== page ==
When a leading pathologist and author received two very different diagnoses for a skin lesion, she knew that there was a problem with the melanoma classifications system. For Joann Elmore, MD, MPH, a professor of medicine at University of Washington School of Medicine, the experience prompted her to study the rate of contrasting skin lesion interpretations. Her efforts to get to the bottom of “gray area” diagnoses were recently published in The BMJ.
Elmore and her colleagues gathered 240 different skin biopsies, varying from conventional moles to high-stage melanoma. They sent packages of 36 or 48 slides to 187 different pathologists across the country, who were asked to review each slide twice at intervals that were at least eight months apart. The researchers then compared the participating pathologists against their own analyses and the “gold standard” consensus diagnosis that had been determined for each slide by a committee of pathology experts.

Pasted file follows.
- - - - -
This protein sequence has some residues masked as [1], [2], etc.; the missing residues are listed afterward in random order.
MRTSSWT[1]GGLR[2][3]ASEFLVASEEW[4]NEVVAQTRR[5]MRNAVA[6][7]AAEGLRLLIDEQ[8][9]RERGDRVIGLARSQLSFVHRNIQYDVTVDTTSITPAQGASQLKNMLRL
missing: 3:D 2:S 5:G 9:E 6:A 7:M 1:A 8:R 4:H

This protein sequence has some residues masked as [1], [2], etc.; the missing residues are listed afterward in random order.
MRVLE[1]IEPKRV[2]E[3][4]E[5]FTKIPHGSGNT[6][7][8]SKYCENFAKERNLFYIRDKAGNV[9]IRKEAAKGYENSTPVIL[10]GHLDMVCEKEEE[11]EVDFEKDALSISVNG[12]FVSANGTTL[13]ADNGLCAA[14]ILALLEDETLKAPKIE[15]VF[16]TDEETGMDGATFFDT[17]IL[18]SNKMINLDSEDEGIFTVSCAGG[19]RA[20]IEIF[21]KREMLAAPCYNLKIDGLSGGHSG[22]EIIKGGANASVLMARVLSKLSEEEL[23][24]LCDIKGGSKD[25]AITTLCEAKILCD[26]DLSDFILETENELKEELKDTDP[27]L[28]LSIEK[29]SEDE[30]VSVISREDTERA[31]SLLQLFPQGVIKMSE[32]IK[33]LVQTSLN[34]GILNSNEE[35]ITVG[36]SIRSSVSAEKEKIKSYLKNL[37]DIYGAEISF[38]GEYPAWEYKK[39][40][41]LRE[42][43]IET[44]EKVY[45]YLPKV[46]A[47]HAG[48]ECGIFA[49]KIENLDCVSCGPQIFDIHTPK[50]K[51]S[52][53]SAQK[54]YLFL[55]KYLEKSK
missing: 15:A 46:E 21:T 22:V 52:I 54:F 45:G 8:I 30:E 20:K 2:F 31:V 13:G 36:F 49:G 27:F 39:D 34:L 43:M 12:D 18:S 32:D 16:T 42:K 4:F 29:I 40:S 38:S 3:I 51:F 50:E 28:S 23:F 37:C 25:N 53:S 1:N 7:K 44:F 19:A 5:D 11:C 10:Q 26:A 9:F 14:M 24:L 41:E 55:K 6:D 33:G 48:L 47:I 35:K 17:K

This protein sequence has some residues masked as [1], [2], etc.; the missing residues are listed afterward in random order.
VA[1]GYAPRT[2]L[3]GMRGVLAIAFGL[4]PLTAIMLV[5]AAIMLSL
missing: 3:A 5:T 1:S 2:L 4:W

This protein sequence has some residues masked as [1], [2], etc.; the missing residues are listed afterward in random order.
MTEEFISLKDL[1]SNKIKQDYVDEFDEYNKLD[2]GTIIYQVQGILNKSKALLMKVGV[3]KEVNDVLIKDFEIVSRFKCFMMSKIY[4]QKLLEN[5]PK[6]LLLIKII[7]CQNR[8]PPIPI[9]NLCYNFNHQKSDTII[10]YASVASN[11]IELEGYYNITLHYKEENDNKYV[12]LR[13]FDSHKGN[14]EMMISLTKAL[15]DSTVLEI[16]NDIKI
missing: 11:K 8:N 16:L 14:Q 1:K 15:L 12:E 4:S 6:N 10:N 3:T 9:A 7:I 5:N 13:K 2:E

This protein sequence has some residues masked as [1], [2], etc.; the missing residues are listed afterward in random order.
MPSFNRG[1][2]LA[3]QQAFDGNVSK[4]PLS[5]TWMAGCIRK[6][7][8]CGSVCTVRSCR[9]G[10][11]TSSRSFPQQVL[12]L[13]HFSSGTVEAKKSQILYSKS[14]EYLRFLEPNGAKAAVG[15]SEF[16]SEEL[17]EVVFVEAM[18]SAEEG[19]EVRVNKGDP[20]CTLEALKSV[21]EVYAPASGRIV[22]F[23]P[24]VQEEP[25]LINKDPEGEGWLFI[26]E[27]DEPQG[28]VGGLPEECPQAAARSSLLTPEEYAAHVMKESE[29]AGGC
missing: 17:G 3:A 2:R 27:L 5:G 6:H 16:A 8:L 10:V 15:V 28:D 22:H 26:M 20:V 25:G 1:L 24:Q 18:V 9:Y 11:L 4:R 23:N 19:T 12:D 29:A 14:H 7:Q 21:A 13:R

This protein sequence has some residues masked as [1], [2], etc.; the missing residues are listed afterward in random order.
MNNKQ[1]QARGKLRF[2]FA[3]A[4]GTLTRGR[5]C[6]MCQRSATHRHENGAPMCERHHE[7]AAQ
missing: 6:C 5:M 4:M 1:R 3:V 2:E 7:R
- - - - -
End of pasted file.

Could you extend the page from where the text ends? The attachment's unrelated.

They found that overall, pathologists were in agreement on biopsies that fell on opposing sides of the spectrum. However, lesions that were considered to be in the gray area received analyses that were all over the board. In middle-ground cases, the pathologists agreed with the consensus less than half the time, with the agreement rate ranging from 25 to 43 percent. However, the rate in which they agreed with each other was slightly higher, from 35 to 63 percent. In one slide of a mole, 36 pathologists had 18 different diagnoses, their interpretations ranged from common mole to invasive and heavily pigmented melanoma.
“We need to acknowledge and share with our patients that the practice of medicine is, at times, inherently uncertain, wrote Elmore in a post for The BMJ’s blog. “We have oversold our medical capabilities, leading patients to believe (and physicians to hope) that diagnoses can be clearly binary (i.e. either you have the disease or you don’t). We need to acknowledge that vast gray areas often exist.”